PolySync Core Workflows

Once PolySync Core is installed on the host ECU, you can take advantage of the massive amount of provided developer resources.

Each section may be pursued independent of completing other sections, with the exception of connecting to hardware before recording sensor data.

1. Connecting to hardware

PolySync supports a wide array of sensors used in autonomous vehicles. Each hardware device follows the same high-level configuration paradigm:

  1. Physically connect the hardware device to the ECU
  2. Configure the host ECU network IP address, CAN channel, or serial connection
  3. Define a PolySync dynamic driver node using the SDF Configurator
  4. Enter the sensor’s IO configuration information in the SDF
  5. Start the dynamic driver node

Alternatively you can follow the Connect USB Webcam tutorial to set up a generic video device or webcamera to become familiar with the workflow of connecting hardware.

2. Record sensor data

The Dynamic Driver nodes mentioned above are capable of recording the incoming sensor data for future playback. The data is stored in the form of a plog file.

When PolySync nodes are operating in the hardware state they can be commanded to start and stop recording logfile data at any time. Studio provides a handy interface to initiate and halt recording of logfile sessions.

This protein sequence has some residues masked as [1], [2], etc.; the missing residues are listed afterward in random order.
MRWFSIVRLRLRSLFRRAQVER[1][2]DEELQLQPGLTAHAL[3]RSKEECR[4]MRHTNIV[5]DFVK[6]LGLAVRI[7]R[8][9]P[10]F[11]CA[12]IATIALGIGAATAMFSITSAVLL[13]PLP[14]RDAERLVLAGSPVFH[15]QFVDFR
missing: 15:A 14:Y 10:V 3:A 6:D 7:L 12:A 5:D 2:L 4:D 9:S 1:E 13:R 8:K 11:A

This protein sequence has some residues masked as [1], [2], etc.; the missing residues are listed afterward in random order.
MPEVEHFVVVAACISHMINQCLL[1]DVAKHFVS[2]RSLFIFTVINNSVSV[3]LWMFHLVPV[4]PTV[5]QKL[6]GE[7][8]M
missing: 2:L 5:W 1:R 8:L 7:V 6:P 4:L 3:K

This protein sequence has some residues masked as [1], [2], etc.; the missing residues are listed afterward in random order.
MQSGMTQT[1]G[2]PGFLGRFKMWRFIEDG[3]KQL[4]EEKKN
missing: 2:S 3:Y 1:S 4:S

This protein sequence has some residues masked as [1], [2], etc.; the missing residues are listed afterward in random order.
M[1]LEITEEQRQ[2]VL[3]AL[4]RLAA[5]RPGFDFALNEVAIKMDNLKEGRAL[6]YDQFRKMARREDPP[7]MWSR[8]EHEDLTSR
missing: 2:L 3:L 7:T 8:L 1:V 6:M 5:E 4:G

The C and C++ APIs have the ability to command nodes to record and replay data too:

  • polysync_rnr_control
    • C example used for both record and replay (rnr) operations
  • Record
    • C++ example to command nodes to record a logfile session with a unique session ID

3. Replay logfile sessions

PolySync Core is able to replay recorded logfile data collected from any PolySync system. This does not require hardware to be connected to the ECU.

Replay data using Studio, or the command line. You can download a few logfile sessions from the download center.

4. PolySync generate

PolySync generate is a great tool to get you developing custom nodes with Core quickly by generating a C++ node.

The publishing and subscribing tutorial provides context about the generated code and introduces the concept of a C++ node.

This does not require that hardware is connected to the ECU.